Yahya Abdul-Mateen II interview: 'It’s always funny until Candyman is standing behind you' (exclusive)

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Watch the trailer for Candyman

Picture this: it’s February 2020, and while much of the movie world is shut down, there’s still optimism that things will improve in time for Nia DaCosta’s Candyman to be released in cinemas for June. 

It’s then that Yahoo talks to the movie’s star, Yahya Abdul-Mateen II, who is clearly excited about returning to a franchise that has only grown in stature since the original movie first terrified Cabrini-Green residents and audiences alike in 1992.

It would, of course, be another 18 months before we finally got to see what all the fuss is about, but Abdul-Mateen II’s excitement is warranted. The original movie birthed a terrifying boogeyman when many a foolish victim summoned Candyman by saying his name five times to a mirror. The spiritual sequel proves that the urban legend is still as scary and timely as ever.

Read more: Tony Todd promises new Candyman will deliver

It’s a legend that Abdul-Mateen II was very familiar with: “My first experience with Candyman was being in a living room and someone daring us to go in the bathroom, and say it. I grew up with Candyman being a real man inside of the household. 

Yahya Abdul-Mateen II as Anthony McCoy in Candyman, directed by Nia DaCosta.
Yahya Abdul-Mateen II as Anthony McCoy in Candyman, directed by Nia DaCosta. (Universal Pictures)

"Then I learned about the movie, and at the time I thought the movie was based on true events and not the other way around.”

Abdul-Mateen II stars as Anthony McCoy, a painter living in a now-gentrified Cabrini-Green with his girlfriend Brianna (Teyonah Parris), an art gallery director. To get out of his creative rut, he decides to investigate the Candyman phenomenon and use it as inspiration for his next art piece. Big mistake.

The best horror films are always about something other than the horror itself, and Candyman is no exception. As is the custom for any film that bears Jordan Peele’s name (the Get Out writer and director co-writes and produces here), there are a number of societal issues embedded in the screenplay. 

Yahya Abdul-Mateen II and director Nia DaCosta on the set of Candyman.
Yahya Abdul-Mateen II and director Nia DaCosta on the set of Candyman. (Universal Pictures)

“We’re dealing with themes of gentrification, especially with the story taking place in Cabrini-Green,” says Abdul-Mateen II. 

“The original being in 1992, you look at Cabrini-Green now and the faces of those communities changing when you fast forward to 2020. We’re dealing with police brutality, we’re dealing with representation, and we’re dealing with themes in art. It’s all pretty consistent with what Jordan and [his production company] Monkey Paw tend to do.”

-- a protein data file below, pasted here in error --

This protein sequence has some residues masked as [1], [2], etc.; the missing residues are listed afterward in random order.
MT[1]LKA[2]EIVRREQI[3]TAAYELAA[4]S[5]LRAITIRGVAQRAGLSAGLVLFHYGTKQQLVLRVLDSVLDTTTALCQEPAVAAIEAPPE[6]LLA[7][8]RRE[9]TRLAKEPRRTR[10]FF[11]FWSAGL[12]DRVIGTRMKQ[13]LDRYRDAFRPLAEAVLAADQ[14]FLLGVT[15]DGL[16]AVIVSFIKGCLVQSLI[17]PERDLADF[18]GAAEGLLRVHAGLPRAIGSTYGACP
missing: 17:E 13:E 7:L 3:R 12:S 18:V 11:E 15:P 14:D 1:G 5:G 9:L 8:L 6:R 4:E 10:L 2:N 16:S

Tony Todd holds onto Virginia Madsen in a scene from the film 'Candyman', 1992. (Photo by TriStar/Getty Images)
Tony Todd holds onto Virginia Madsen in a scene from the film 'Candyman', 1992. (Photo by TriStar/Getty Images)

Where the original Candyman had white director Bernard Rose calling the shots, the latest chapter has the benefit of Black voices leading the charge behind the camera. At the top of that list is DaCosta, who had many of the movie’s most interesting ideas in her initial pitch. 

Read more: Candyman's origins revealed in chilling animation

“There was a series of photographs by Gordon Parks called ‘Segregation Story’. That colour scheme and that photography was really inspirational for my production designer and for costume design. That was in my pitch. The deterioration of Anthony was also in my pitch, because I love body horror.”

Director Nia DaCosta and Yahya Abdul-Mateen II on the set of Candyman.
Director Nia DaCosta and Yahya Abdul-Mateen II on the set of Candyman. (Universal Pictures)

The body horror is just one way that DaCosta intensifies the feeling of dread and unease, and there were times when it even affected the actors themselves. “There were definitely days when I’m saying 'what is my life?' and 'I can’t believe that I’m doing this!' and I look in the mirror and I’m just terrified at the things that are reflected back,” says Abdul-Mateen II.

Thankfully, there are moments of levity that are used sparingly but effectively throughout. Indeed, catching the audience “off guard” is part and parcel of the horror movie experience, says Abdul-Mateen II. 

“The idea that there is a person named Candyman, a guy with a hook walking around the projects haunting people and murdering people in the ways that people talk about. To someone who doesn’t believe that story, there’s definitely humour. It’s always funny until Candyman is standing behind you.”

Candyman, in silhouette, in Candyman, directed by Nia DaCosta.
Candyman, in silhouette, in Candyman, directed by Nia DaCosta.

One such moment sees Parris’ Brianna ask who would be foolish enough to summon Candyman, only to immediately cut to a group of white high school girls who end up doing just that. 

It’s a scene that’s been heavily featured in trailers, and one that DaCosta was really excited to shoot: “It’s classic slasher horror, but we tried to do it in a more interesting way.”

Candyman is not a name you should be repeating often, then, especially when mirrors are near. But with this memorable lead performance, and roles in the highly anticipated Aquaman and Matrix sequels coming up, Yahya Abdul-Mateen II is a name we’ll be hearing — and saying — for a while yet.

Candyman is playing in cinemas now. Watch a clip below.

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